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Jefferson Health

Home of Sidney Kimmel Medical College

Health Tips for Going Back to School During the COVID-19 Pandemic

Masks and hand sanitizer have joined colored pencils and crayons on the school supply list, and there have been a few additions to the back-to-school routine.

As schools around the country begin to welcome back students, parents and staff are eager to make sure they are following every preventive measure. To understand more about how we can prepare for heading back to class during the pandemic, we spoke with two physicians at Abington Hospital – Jefferson Health and Nemours/Alfred I. duPont Hospital for Children: Dr. Salwa Sulieman, pediatric infectious disease specialist, and Dr. Christopher Wilbur, pediatric specialist.

Coronavirus Safety Practices

The familiar trifecta of coronavirus prevention methods are the same ones we need to be teaching our children: wear a mask, practice social distancing and wash your hands.

“The simple rule is to wear a mask any time you are outside the home,” says Dr. Sulieman. In classrooms, children should only remove their mask during socially distant breaks outdoors and during lunch—which should ideally be outside or distanced indoors.

Social distancing is critical. According to Dr. Sulieman, children must distance themselves from anyone they come into contact with. The droplets that spread are large and heavy, and fall within three to six feet while singing, walking and talking. “Children should be social distancing and wearing a mask…not or,” says Dr. Sulieman.

And of course, children should wash their hands for at least 20 seconds before eating and regularly throughout the day. While soap and water are the best at removing bacteria, hand sanitizer can be used as an alternative if it is at least 60% alcohol-based and rubbed until completely dry.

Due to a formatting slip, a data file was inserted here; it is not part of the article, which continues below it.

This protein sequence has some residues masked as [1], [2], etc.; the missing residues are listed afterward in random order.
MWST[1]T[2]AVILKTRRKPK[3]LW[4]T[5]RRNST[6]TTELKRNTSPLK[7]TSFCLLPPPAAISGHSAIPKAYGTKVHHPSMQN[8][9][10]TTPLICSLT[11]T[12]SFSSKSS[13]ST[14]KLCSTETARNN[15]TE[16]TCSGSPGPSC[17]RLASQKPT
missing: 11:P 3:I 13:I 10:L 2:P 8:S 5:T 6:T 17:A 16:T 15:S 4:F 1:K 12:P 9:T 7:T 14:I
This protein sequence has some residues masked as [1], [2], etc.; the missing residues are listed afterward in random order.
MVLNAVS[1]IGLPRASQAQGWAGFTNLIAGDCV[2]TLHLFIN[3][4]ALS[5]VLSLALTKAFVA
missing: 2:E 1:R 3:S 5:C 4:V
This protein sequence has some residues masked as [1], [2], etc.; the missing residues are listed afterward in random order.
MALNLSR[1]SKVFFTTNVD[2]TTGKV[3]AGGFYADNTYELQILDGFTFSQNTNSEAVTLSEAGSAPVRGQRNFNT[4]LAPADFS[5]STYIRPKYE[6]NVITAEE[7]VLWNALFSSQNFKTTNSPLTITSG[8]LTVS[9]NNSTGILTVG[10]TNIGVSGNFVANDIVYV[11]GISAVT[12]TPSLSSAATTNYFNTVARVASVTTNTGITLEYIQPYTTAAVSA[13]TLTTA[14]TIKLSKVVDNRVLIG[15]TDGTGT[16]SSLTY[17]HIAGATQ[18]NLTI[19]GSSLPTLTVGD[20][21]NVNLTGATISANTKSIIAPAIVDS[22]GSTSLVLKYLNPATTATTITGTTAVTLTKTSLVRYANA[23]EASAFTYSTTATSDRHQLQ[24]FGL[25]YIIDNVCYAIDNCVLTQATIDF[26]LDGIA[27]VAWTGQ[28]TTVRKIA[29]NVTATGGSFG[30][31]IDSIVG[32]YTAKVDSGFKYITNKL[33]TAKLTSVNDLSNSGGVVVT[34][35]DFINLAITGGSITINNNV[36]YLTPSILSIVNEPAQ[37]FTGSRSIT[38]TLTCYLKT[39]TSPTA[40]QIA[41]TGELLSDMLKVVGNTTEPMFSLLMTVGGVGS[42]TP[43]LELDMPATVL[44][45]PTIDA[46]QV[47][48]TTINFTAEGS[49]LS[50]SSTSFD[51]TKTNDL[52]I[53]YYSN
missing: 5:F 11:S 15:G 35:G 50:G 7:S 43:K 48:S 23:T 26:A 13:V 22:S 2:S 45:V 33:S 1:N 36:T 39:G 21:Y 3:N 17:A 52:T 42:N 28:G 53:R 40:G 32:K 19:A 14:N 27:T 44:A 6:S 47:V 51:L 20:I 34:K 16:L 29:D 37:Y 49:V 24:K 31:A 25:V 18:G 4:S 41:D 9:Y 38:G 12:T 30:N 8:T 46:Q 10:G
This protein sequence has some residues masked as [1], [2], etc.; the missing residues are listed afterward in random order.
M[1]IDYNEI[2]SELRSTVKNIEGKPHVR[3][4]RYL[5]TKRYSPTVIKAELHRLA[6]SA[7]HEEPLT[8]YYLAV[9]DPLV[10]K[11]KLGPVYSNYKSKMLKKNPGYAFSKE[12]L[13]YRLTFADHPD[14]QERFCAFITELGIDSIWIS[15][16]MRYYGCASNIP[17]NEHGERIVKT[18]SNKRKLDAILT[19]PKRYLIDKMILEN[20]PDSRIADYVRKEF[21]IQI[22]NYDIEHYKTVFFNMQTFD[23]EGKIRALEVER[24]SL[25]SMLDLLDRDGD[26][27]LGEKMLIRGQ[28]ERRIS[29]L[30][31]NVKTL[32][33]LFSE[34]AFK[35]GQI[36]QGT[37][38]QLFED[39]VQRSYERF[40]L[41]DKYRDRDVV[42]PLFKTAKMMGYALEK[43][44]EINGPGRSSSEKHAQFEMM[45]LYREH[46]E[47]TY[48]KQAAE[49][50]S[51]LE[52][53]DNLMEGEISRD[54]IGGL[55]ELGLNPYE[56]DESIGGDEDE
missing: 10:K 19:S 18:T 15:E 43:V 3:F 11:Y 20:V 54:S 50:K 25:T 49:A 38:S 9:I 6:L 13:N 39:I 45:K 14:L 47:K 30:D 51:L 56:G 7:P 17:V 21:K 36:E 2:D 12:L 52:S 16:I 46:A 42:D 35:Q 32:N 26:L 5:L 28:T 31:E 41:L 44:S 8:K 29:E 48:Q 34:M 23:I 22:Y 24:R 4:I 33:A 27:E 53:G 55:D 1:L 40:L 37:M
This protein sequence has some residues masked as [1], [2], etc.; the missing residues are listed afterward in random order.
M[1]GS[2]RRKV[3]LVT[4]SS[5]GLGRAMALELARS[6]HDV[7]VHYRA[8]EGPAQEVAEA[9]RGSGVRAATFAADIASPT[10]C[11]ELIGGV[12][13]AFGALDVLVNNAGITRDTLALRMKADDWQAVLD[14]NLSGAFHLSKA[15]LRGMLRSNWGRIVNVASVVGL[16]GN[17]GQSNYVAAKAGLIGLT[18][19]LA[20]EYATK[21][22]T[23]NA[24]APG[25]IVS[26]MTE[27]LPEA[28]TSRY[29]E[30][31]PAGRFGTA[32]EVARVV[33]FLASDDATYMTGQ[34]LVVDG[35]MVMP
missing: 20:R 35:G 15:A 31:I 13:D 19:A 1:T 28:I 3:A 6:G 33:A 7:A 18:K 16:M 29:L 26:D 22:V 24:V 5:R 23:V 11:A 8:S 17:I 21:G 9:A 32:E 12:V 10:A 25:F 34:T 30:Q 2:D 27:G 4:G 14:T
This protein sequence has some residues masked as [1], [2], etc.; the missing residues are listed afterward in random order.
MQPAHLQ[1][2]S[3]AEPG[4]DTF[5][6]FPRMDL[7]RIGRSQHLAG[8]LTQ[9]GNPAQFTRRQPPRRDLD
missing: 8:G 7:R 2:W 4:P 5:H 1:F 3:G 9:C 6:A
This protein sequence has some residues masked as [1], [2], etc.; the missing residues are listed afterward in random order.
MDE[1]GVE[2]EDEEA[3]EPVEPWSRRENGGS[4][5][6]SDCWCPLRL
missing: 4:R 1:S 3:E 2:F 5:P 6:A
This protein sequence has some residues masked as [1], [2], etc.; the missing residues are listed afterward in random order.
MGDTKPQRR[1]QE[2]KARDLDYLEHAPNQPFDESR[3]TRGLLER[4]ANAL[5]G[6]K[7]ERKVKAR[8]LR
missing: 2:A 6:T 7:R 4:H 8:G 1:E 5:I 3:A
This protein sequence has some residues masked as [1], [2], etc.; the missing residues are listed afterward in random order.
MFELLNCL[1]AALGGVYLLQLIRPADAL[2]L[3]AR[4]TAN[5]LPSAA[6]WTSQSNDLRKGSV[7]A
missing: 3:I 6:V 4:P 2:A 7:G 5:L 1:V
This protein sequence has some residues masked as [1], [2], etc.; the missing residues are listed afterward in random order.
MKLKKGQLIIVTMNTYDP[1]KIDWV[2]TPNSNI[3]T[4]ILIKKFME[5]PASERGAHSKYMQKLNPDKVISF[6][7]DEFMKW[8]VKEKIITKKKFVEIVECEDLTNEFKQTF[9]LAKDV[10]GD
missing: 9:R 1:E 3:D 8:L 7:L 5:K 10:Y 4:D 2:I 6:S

Hand sanitizer and mask beside a backpack, the new school essentials.

The New School Routine

This year, there’s a little more to do to get ready for school than packing lunches and backpacks.

Screening children for COVID-19 symptoms should be a daily occurrence. “You must check in with your child every day before school to make sure they don’t have a fever, cough, trouble breathing or a runny nose,” says Dr. Sulieman. “Temperature checks are essential. There will be an honor system for screening kids. If they aren’t feeling well, let them stay home.”

Dr. Wilbur explains that children should be prepared to properly wear a mask—covering both the mouth and nose to cover any exposure to airways. “While many schools will be virtual to start, or completely virtual, we must emphasize this message again when it’s time to go in person,” he adds.

Supporting Our Teachers

Just as we prepare to help our children, we must also care for our teachers. “Whether school is in-person, virtual or a hybrid, we must be supportive of our teachers no matter the environment,” says Dr. Sulieman.

Simply reinforcing the importance of good hygiene, social distancing and wearing masks can be supportive, but there are other creative ways to share your appreciation for teachers as well. For example, Dr. Wilbur suggests sewing and donating a supply of masks that your school or district can distribute.

The Big Picture

Even in these difficult times, parents must try to make school a positive experience. Children may feel stressed by the number of new rules and guidelines, including staying distant from friends and teachers. While safety is key, parents should still take time to help children focus on the fun aspects of school, such as returning to the classroom, seeing friends and having social interactions.

When talking to your children about returning to school, it’s important to let them know that it is going to feel different than it did in February or March. —Dr. Sulieman

It’s also good to remain cautious about the pandemic. You shouldn’t assume that your kids have zero risk of contracting coronavirus if your school decides to resume in-person classes. “This is a situation that is rapidly evolving in terms of scientific findings and information available and science,” says Dr. Wilbur. “While this disease is typically milder among children, those hospitalized can be quite sick.” And children who contract the virus, even in mild cases, can transmit it to adults both at school and in the home. To ensure a safe school year, we must continue to enforce wearing a mask, social distancing and maintaining good hand hygiene at all times.

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COVID-19, Healthy You